You make a lot of really good points and Good God above do I *not* want to get on your bad side, lol! However, here’s a few comments which may put me there anyway.

    “For instance, you are shouting that patents stifle innovation, when in fact the number of patent applications filed is growing exponentially year after year.”

    I must not be reading the same articles that you are because I think people have said that patent *trolling* has stifled innovation, not the actual patents themselves? Further, I’m not sure that I would ever equate innovation with the number of patents issued. Crustables, anyone? I don’t think that’s a direct relationship. Look at Elon Musk, going to space and all. No patents owned by his SpaceX company, yet he’s an innovator for sure!

    “Even the idea that patent litigation is on the rise doesn’t bear out against the fact that the number of patent litigations is declining as a percentage of issued patents.”

    This is probably true, I don’t know the numbers, but if it is it’s only because the number of patents has outpaced the number of patent trolls to the point that they can’t keep up and litigate all of them, lol! <— Only 1/2 joking.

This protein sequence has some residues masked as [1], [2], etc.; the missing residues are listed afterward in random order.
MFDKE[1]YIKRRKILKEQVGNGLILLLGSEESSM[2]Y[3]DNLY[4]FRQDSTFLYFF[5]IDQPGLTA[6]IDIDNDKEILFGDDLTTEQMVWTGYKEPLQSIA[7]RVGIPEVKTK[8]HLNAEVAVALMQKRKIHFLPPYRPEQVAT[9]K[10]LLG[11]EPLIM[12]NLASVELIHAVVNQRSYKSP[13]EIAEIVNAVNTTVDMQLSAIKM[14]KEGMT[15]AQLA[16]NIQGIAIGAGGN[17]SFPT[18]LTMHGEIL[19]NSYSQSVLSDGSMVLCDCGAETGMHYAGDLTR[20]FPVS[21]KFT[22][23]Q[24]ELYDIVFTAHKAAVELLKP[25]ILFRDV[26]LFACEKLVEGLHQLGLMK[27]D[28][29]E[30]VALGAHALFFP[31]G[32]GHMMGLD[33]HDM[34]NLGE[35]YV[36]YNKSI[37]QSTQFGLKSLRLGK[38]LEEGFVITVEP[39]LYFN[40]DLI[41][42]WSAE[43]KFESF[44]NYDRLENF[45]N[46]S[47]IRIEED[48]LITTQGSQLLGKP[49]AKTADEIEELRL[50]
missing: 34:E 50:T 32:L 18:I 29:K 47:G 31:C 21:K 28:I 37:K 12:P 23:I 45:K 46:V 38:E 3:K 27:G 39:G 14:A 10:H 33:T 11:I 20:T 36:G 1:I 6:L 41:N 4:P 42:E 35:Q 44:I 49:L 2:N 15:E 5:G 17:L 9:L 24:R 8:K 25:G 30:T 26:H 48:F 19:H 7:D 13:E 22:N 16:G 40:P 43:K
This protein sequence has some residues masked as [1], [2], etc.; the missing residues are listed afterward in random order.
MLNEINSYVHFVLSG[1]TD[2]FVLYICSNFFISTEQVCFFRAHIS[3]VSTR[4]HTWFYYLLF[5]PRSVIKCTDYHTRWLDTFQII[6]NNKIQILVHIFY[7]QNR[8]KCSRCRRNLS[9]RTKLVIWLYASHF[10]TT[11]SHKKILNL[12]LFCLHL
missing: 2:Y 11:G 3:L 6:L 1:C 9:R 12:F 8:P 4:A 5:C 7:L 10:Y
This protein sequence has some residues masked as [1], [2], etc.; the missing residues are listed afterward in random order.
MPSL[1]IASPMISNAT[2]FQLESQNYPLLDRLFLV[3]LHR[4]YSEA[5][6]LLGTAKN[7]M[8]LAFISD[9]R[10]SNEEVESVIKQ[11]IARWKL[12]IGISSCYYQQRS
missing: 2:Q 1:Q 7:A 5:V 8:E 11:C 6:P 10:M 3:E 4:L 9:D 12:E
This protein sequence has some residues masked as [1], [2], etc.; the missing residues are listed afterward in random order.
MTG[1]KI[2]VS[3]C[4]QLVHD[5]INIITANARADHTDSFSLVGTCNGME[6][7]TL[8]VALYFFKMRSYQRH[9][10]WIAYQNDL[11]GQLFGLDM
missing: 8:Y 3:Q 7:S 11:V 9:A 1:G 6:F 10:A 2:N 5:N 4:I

"I understand that there’s nothing interesting in reporting that everything is working normally. From a journalist’s perspective, it’s better to tell stories with good guys and bad guys."

    That's the start and end of it right there, no? Who wants to read about nothing going wrong? Seriously, that would be, like, the lamest blog ever. =)

    The bottom line is that patents are not easy to understand, and the whole system is just a complicated mess, rightly or wrongly. That's why we need people like you and Gene to tell the rest of the story!


    Steph, IPTT

  4. Dan Feigelson July 2, 2013 5:04 am

    When I was a kid I watched a protest against some government policy unfold from our apartment balcony. When I read the account of it next day in the paper, I couldn’t find a correlation between the report there and what I had witnessed with my own eyes. Ms. Proia is right to lament the reporting of patent stuff, but it’s par for the course with reporters in general. In that regard, we do need to educate the public about the importance of incentivizing innovation. It kills me when people suggest that drugs shouldn’t be patented, because anyone who’s every worked with drug developers knows that if there’s insufficient ROI, no one is going to bear the huge cost of bringing a new drug to market.

    On the other hand, hyperbole and outright falsehoods, such as statements that the Greeks and Romans didn’t innovate b/c they didn’t have a patent system, don’t help matters. Reality check: the Roman army didn’t get to be the dominant force in the world by using outmoded fighting techniques or technologies. The Romans completed building building projects, such as aqueducts with extremely shallow slopes, that rival or even surpass modern engineering achievements. But I don’t think any of us are hankering for a return to Roman society.

  5. Anon July 2, 2013 7:28 am

    With great freedom (of the press) comes great responsibility.

    (paraphrasing my Uncle Ben)